Mutual Mandate: Dispensary Chain Gives to Last Prisoner Project to Break Shackles

Cornelius, NC (Newsworthy.ai) Wednesday May 15, 2024 @ 10:15 AM Pacific —

The Last Prisoner Project (LPP), a non-profit focused on freeing non-violent cannabis prisoners, has a new ally in the premium retail chain Apotheca dispensary. The two share a mutual mandate for cannabis reform as well as for telling the truth.

“It sucks that there are people in prison for doing essentially what we do every day now,” said Lee VanTine, owner and CEO of Apotheca dispensary. “It feels good to be able to give back and help free people in prison who are innocent by today’s standards.”

There are other reasons why cannabis sentencing is to be reevaluated other than changing laws. Changing laws doesn’t mean changing sentences. And harsh prison sentencing has overwhelmingly affected people and communities of color, in staggering numbers.

A lot of this goes back to the Anslinger days when Reefer Madness was a thing,” said LPP Director of Advocacy Stephanie Shepard. “And it shows how bigotry is an inherent part of the history of cannabis misinformation and that’s lead to unjust convictions.”

Cannabis misconception comes from decades of prohibition. Like Shepard, many in the cannabis industry consider the entire ‘War on Drugs’ as based on bigotry and lies. Men like Henry Anslinger used racial stereotypes to ramrod anti-cannabis legislation through Congress.

The sensationalized Reefer Madness mentality of the time created a stigma against cannabis that persists to this day, contributing to an unjust system with unfair laws. Even with legalization, government demands and bureaucratic oversight have caused much needless suffering.

Unjust cannabis laws don’t just affect a single person,” said Shepard. “They destroy families and wreck whole communities. Keeping good men like Kevin Allen, Rudi Gamo and Ricardo Ashmeade from their families isn’t about safety or justice.”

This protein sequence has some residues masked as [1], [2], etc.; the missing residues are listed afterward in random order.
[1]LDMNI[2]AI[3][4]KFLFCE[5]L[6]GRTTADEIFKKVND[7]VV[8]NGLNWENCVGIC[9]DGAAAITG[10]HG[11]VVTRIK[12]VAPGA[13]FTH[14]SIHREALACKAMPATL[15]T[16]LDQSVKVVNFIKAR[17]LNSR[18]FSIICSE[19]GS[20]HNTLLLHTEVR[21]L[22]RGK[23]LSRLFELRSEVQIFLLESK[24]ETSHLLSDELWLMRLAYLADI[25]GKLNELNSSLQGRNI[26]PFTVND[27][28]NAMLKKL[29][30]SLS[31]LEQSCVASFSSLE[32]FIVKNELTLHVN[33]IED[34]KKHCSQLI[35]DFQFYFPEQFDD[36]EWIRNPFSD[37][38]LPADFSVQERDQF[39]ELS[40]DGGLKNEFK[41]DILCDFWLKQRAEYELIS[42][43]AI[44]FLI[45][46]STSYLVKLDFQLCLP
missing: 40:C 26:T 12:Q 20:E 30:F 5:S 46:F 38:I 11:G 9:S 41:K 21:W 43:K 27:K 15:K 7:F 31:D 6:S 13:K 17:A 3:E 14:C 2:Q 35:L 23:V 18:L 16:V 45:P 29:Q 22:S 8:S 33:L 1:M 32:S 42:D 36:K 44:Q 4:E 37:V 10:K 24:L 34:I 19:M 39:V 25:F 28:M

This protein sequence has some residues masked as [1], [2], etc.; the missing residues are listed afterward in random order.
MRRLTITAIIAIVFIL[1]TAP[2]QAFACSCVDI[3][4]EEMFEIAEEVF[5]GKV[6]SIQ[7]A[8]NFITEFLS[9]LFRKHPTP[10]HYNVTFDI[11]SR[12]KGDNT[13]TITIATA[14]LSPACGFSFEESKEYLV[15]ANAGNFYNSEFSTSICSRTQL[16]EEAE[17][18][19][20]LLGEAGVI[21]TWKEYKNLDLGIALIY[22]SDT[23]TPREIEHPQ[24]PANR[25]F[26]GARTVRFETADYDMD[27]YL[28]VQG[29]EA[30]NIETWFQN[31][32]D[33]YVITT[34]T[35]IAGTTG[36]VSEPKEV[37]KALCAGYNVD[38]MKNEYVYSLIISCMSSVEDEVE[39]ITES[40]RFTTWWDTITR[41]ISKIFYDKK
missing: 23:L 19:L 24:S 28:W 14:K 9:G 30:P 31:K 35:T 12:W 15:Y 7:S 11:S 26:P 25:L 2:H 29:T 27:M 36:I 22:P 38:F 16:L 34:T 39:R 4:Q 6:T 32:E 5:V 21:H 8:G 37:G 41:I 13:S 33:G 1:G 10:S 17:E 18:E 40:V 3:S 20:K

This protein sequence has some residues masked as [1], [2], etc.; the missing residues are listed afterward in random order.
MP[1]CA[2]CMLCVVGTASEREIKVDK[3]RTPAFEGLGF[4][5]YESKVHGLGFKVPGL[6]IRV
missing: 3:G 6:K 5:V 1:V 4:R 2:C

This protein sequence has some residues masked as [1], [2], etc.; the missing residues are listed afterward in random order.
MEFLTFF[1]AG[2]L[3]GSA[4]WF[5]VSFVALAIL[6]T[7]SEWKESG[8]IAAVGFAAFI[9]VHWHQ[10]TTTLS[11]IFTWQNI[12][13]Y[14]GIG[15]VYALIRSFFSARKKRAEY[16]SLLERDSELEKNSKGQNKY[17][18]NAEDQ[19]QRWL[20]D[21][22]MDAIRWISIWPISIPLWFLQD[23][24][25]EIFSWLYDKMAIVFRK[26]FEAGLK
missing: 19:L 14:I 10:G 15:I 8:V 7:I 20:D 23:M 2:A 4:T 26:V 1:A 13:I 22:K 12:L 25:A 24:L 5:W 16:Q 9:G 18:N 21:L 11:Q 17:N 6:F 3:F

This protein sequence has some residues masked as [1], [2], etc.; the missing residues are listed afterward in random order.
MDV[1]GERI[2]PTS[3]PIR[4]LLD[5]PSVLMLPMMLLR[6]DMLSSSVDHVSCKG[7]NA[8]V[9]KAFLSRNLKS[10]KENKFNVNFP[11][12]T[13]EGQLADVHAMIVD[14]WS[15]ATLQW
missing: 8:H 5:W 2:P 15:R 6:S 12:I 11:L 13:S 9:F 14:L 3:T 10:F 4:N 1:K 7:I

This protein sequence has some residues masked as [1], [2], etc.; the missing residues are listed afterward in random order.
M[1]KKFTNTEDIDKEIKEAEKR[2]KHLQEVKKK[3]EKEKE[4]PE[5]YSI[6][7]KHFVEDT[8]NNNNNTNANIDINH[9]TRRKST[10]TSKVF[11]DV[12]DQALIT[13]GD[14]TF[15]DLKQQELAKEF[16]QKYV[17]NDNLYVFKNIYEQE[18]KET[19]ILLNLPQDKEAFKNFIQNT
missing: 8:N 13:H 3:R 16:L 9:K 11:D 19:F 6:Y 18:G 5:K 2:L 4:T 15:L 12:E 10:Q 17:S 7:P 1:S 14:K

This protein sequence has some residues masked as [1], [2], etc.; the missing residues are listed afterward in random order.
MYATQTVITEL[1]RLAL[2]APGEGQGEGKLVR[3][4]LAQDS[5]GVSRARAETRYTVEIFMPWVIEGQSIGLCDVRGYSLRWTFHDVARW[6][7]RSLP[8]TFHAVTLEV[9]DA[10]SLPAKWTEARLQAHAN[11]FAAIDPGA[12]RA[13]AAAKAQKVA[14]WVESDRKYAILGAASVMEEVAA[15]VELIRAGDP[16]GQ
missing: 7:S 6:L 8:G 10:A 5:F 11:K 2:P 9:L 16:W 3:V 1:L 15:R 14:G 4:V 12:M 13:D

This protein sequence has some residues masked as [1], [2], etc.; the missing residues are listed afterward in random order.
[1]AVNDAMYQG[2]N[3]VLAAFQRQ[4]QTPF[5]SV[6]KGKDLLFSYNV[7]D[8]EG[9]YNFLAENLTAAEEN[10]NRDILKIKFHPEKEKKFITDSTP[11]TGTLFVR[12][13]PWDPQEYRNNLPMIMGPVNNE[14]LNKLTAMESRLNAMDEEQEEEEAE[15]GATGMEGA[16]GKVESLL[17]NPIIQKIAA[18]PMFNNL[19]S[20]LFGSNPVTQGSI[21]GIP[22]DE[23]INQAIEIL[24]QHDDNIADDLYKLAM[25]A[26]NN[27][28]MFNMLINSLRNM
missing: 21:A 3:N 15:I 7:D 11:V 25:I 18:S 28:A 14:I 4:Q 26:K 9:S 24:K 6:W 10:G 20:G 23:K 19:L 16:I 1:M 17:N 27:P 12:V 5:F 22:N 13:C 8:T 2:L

Unjust cannabis laws also wreck the lives of good women, like Shepard. In 2010, she was convicted of conspiracy to distribute marijuana which got her a 10-year prison term. Today, she’s motivated by her experiences as a first-time, non-violent offender, in a for-profit prison system.

The Federal Bureau of Prisons did one last awful thing to Shepard- kept her from seeing her dying father. When he fell ill with cancer at 91, her special permission to visit fell short. Then, After serving nine years, she was placed on federal probation for an additional five years.

Shepard now serves as an LPP director and sits on the organization’s board. She passionately advocates for restorative justice, working to end suffering and systemic bigotry from the criminalization of cannabis, unnecessary pains which she knows too well.

Even with cannabis rescheduling, LPP still has a lot of work to do because the goal is DE-scheduling. And again, legalization alone doesn’t change sentences.

“Apotheca’s generous donation fuels [the LPP] mission, driving us closer to justice and freedom for unfairly imprisoned, nonviolent cannabis offenses,” said Shepard. “Together we will right this wrong.”

For more about the Last Prisoner Project, visit lastprisonerproject.org/takeaction.

For more about Apotheca, visit www.apotheca.org/giving.

For more about this release call Bart Benne at 828-575-7516 or email media@apotheca.org.

<a
This press release is distributed by the Newsworthy.ai™ Press Release Newswire – News Marketing Platform™. Reference URL for this press release is here.